Liu Shiduan was still the official leader, but the Big Swords were not linked by a tight chain of command. Just as the Big Sword Society was growing, Christian missionaries Catholic, were taking advantage of the weakness of the Qing government to expand their activities in Shandong. There were clashes between the Big Swords and Catholic communities, sometimes because bandits had converted to Christianity for protection. Both groups struggled over religious meaning – the Catholics doubting the efficacy of the Big Swords' invulnerability rituals, the Big Swords resenting the Catholics' rejection of the local gods – but over more concrete interests like power and property. In February 1896, Liu Shiduan and his main lieutenant Cao Deli were involved in a minor conflict that started when a local man tried to collect debts from a Christian convert; that man sought the help of the Big Swords, who were happy to assist him, but the commander of the local garrison intercepted Liu's forces before they had time to confront the Catholics.

By however, "both sides were spoiling for a fight". In 1896, a dispute for lan

Kenichi Ohmae

Kenichi Ohmae is a Japanese organizational theorist, management consultant, Former Professor and Dean of UCLA Luskin School of Public Affairs, author, known for developing the 3C's Model. Born in 1943 in Kitakyūshū, Ohmae earned a BS in chemistry in 1966 from Waseda University, an MS in nuclear physics in 1968 from the Tokyo Institute of Technology, a doctorate in nuclear engineering from the Massachusetts Institute of Technology in 1970. After graduation, Ohmae subsequently worked as a senior design engineer for Hitachi from 1970 to 1972. From 1972 to 1995 he worked for Company; as a senior partner he ran the company's Japan operations for a number of years. He co-founded its strategic management practice, served companies in a wide spectrum of industries, including industrial and consumer electronics, telecommunications and chemicals. In 1995 he lost to Yukio Aoshima. In 1997 he went to the United States, where he was appointed Dean and Professor of UCLA Luskin School of Public Affairs. In 1997 to 1998, he became a Guest professor of Stanford Graduate School of MBA Program.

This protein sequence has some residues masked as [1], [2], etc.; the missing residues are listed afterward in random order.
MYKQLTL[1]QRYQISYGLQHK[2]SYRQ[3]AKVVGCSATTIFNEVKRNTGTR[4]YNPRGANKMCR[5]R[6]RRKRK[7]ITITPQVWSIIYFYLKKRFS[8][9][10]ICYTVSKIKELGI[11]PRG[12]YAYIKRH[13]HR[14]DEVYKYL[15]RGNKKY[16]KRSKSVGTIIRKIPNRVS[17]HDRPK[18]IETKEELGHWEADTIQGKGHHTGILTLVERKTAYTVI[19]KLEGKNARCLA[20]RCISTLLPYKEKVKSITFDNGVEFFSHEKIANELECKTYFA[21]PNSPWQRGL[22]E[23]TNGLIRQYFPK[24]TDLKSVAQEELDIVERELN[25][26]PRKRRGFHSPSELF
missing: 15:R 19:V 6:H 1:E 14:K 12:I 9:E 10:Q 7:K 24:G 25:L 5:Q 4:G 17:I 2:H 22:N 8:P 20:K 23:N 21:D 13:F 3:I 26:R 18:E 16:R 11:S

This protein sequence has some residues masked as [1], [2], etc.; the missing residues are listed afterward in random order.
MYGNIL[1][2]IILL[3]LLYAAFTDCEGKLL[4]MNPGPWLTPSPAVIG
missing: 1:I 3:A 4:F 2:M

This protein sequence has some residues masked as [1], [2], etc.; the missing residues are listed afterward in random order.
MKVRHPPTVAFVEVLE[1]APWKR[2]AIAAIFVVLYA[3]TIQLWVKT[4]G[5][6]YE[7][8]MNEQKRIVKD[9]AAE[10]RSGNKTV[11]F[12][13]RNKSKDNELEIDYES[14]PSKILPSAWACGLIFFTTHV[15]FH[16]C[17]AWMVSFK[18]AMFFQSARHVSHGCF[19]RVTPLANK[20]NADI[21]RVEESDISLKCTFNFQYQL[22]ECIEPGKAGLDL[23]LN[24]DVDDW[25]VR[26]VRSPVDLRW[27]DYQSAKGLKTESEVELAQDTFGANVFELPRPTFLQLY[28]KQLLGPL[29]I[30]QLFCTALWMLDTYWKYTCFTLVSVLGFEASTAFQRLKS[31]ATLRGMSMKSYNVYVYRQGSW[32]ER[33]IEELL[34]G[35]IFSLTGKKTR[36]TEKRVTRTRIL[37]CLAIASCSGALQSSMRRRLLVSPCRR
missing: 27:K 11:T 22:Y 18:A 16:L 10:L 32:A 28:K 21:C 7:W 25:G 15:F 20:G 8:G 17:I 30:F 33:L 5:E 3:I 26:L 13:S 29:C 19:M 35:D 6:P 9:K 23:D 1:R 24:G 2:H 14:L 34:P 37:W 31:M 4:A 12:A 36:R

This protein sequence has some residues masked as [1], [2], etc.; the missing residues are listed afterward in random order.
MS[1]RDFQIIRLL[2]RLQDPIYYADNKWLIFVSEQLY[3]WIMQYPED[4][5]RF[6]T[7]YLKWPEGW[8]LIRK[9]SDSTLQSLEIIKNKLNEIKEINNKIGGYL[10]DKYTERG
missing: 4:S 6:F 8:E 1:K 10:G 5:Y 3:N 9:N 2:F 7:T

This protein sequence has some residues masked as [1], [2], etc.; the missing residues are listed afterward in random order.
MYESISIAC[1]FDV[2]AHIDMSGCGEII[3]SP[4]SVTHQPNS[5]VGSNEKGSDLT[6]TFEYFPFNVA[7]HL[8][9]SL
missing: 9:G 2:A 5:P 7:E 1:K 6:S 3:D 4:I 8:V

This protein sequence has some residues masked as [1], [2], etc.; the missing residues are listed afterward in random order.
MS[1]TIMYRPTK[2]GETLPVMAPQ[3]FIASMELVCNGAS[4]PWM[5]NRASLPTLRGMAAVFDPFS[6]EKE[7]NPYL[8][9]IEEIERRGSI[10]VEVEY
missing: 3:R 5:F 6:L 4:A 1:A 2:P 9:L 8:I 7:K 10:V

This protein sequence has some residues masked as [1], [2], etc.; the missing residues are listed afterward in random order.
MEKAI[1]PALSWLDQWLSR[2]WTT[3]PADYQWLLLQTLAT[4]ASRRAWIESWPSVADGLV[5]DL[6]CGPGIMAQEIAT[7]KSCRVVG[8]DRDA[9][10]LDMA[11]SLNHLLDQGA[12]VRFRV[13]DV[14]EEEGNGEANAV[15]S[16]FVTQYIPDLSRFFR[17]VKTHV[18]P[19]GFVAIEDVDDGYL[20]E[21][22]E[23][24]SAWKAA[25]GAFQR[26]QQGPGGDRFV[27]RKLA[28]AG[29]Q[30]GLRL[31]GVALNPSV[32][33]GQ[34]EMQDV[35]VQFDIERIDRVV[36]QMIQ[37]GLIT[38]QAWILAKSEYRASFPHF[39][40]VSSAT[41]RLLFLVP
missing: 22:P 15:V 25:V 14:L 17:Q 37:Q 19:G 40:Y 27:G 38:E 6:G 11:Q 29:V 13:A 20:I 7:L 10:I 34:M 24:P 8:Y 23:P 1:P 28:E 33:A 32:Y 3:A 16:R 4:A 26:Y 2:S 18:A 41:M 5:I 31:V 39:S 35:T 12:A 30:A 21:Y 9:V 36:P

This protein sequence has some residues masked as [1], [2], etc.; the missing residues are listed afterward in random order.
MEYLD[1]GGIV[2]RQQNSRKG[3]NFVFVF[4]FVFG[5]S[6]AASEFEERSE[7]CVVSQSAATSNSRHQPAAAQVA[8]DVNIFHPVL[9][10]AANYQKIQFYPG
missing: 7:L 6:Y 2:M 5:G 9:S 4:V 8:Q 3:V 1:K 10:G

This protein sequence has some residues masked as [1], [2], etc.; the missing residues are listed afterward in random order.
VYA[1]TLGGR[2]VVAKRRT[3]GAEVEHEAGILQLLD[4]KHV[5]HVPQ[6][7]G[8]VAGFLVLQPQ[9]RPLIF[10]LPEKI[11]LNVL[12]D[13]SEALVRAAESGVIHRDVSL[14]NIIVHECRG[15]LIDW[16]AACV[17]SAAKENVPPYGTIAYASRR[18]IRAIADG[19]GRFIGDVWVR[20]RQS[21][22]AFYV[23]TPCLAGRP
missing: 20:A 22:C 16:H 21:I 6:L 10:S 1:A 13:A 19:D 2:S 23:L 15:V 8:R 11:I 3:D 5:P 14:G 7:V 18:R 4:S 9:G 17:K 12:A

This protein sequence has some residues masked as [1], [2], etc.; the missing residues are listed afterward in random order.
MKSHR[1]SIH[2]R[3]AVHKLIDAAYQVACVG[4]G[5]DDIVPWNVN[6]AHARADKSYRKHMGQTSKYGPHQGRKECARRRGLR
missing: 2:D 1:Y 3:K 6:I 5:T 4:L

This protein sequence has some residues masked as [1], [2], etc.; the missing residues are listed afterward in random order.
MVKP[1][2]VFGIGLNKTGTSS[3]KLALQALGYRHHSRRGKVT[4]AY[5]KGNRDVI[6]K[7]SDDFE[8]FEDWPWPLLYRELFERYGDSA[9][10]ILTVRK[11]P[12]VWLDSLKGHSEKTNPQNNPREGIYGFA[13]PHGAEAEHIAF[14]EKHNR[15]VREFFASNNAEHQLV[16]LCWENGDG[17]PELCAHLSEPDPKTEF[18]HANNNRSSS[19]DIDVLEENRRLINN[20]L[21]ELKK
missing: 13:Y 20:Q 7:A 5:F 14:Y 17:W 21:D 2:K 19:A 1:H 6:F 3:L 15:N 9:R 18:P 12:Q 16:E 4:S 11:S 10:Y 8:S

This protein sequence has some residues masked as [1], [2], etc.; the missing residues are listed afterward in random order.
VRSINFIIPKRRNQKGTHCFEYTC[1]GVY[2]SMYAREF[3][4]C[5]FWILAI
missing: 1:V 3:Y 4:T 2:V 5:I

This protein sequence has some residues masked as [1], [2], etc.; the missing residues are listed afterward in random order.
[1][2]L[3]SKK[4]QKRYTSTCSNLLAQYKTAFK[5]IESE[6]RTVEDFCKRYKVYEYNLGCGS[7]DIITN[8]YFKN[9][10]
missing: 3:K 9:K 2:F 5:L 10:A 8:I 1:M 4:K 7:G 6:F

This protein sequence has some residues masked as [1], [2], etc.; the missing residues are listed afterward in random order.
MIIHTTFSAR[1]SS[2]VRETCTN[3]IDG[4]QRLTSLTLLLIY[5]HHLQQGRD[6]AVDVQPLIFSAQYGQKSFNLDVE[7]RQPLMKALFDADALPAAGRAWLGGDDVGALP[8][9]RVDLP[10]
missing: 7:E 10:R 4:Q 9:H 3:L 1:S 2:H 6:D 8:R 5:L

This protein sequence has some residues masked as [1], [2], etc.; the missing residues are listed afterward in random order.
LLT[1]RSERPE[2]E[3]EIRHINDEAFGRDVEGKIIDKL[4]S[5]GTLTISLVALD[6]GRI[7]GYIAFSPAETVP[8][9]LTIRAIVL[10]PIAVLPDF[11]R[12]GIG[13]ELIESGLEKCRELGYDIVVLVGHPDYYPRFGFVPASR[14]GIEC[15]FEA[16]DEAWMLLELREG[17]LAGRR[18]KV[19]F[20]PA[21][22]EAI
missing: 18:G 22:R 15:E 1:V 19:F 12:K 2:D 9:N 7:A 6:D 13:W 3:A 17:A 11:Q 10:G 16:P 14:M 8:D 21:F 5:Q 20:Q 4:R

In 2011, he became a Project director for Team "H2O", coordinated in preparing the report "What should we learn from the severe accident at the Fukushima Dai-ichi Nuclear Power Plant?" and submitted it to Goshi Hosono, the Minister of Environment & Minister for the Restoration of Nuclear Accident. In 2012, he became a member of The "Nuclear Reform Monitoring Committee" of Tokyo Electric Power Company. Ohmae introduced the Japanese management methods to a broad Western audience, a the Toyota practice of just-in-time production, he outlined the differences between Japanese and Western companies, in particular: the long strategic planning horizon of Japanese companies the short planning horizon based on shareholder value thinking of Western companiesThrough his numerous publications, he coined many terms that are still in use today. In the 1980s, he described globalization as prominent phenomenon in the world economy. Ohmae has written a number of books, including The Mind of the Strategist The End of the Nation State The Borderless World Triad Power Quotations related to Kenichi Ohmae at Wikiquote KENICHI OHMAE Official Web Kenichi Ohmae Official Website Kenichi Ohmae Graduate School of business MBA via distance education